It’s all about encounters

So another month has whizzed by of my residency (far too quickly for my liking!) which has been full of exciting developments and explorations with a range of people from both inside and outside of the museum.

 

Over the past few weeks I have been working with dancer Ingrid Hatleskog to create the first public performance of my residency, which will be performed on Sunday 12th July at The Queen’s House (you can book tickets here). There are only encounters is a promenade duet that takes inspiration from The Art & Science of Exploration exhibition currently displayed in The Queen’s House and uses the theme of encounters between people on journeys of discovery and exploration as a starting point. Audiences will be divided into two groups, assigned to a dancer and led around a weaving trail of the beautiful house, meeting at certain points along the way.

Ingrid QH

Whilst researching the voyages of Captain Cook and engaging with the paintings that capture scenes from the journeys in The Queens House, I became increasingly curious about the encounters that Cook and the other people on the ships experienced with the inhabitants of the places they explored. I am interested not only in the nature of these many different encounters e.g. whether they were friendly, hostile or indifferent but also how these engagements related to the representation of peoples from both the indigenous and explorer perspectives.

BHC2371: ‘[Cascade Cove] Dusky Bay’ by William Hodges, 1775

BHC2371: ‘[Cascade Cove] Dusky Bay’ by William Hodges, 1775

In translating some of these ideas into choreography I was keen to avoid creating a narrative description of the encounters from Cooks voyages as literal representation through dance doesn’t relate so much to my practice. I am more interested in the broader idea of encounters and what possibilities this notion can offer from a movement perspective with two dancers. During the creative process I have also faced some challenging questions about what I, as a choreographer, working with a theme that can raise sensitive issues am comfortable representing through my work. I became very aware that the research materials I was engaging with were only from the perspective of the European explorer/writer and that there was a gap in information from the view point of the people from the receiving end of the encounters. I found that I had to distance myself a bit from the historical content of my research in order to continue with the practical process and make the work more about the encounters actually taking place between Ingrid and myself who are the meeting parties in the performance, which also made it more personal to us.

It has been amazing rehearsing in The Queen’s House and dancing in its opulent rooms. We have thoroughly enjoyed having passers-by watching and sometimes even copying us! I am very much looking forward to the performance.

 

In other news…I am sadly coming to the end of my first project with the Tidemill Cultural Explorers. We have been busy developing and refining dance workshop ideas for the public, asking varied questions relating to exploration, working with some objects from the handling collection that may appear in RE·THINK and inventing new ideas for how the Make-A-Mark wall could be used during the Exploration RE·THINK takeover from November. We will be culminating our term together by presenting our ideas for staff at the National Maritime Museum in early July and hopefully getting them involved in some of our dance activities too. I hope to work with the Cultural Explorers team and many more Tidemill students again from September.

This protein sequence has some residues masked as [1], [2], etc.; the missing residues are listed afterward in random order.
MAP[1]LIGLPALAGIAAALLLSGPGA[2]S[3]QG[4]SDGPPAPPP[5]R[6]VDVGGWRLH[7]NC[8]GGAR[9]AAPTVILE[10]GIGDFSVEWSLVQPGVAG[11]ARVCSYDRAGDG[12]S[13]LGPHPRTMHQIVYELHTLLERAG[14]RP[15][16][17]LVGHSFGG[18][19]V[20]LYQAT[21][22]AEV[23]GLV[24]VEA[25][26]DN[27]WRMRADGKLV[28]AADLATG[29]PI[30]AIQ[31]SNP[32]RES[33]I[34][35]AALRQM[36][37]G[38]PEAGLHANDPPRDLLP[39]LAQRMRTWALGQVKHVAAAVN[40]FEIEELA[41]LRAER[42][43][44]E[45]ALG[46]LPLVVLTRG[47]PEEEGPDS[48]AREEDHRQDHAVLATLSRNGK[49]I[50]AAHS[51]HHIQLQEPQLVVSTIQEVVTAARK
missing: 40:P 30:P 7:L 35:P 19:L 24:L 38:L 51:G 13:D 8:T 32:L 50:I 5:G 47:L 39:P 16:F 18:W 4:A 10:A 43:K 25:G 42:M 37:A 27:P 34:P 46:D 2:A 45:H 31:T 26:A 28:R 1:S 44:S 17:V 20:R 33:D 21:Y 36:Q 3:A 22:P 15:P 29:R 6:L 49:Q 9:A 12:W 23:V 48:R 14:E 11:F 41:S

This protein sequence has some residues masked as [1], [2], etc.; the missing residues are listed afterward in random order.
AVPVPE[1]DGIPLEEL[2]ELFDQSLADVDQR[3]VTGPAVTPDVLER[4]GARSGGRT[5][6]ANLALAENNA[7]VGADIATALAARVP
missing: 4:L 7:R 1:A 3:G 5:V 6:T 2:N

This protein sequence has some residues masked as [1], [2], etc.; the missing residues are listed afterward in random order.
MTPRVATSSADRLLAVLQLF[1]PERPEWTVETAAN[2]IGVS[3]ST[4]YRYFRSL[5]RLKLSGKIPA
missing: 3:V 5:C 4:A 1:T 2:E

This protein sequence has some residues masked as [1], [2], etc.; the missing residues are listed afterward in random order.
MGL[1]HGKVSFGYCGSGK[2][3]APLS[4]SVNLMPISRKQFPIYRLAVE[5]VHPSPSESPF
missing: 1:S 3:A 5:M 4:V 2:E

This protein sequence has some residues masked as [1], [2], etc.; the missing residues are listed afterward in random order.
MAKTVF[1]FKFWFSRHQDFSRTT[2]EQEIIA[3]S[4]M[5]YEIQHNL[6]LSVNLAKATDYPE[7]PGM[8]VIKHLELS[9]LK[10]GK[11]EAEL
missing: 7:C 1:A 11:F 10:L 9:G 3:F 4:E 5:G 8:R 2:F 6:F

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Last week I also got to work with the brilliant Explorer Families again for our second workshop in RE·THINK. We had seven families involved in the session, which this time focused on the theme of landscape and physically explored the paintings of William Hodges. We had great fun making 3D moving landscapes and the group created some beautiful drawings of body outlines and pen movement descriptions, which gave the effect of unique layered maps. In our next session we will be venturing out of our base camp (RE·THINK) to explore trails around the museum.

BHC2370: View in Pickersgill Harbour, Dusky Bay, New Zealand by  William Hodges, 1773-76

BHC2370: View in Pickersgill Harbour, Dusky Bay, New Zealand by
William Hodges, 1773-76

Paper roll  photo 2

Lastly this month I was also lucky enough to spend the day with the four First Encounter artists: Karen McCarthy Woolf, Binita Walia, Daniel Baker and Ania Bas who will be delivering workshops/events in their practice on the theme of exploration later on this year.

“The First Encounters series was set up to echo the sense of curiosity, experimentation and innovation during the enlightenment era, to not only test out new ways of engaging the public with stories around the theme of exploration but to reflect on an push the practice of creative practitioners and educators within museum or gallery settings.”

 Ros Croker

I very much look forward to seeing what these great artists do in the museum.

 

There are only encounters-landscape

It would be great to see as many people as possible on the 12th July to watch There are only encounters. Audience numbers are limited so please book in advance.  Tickets are free.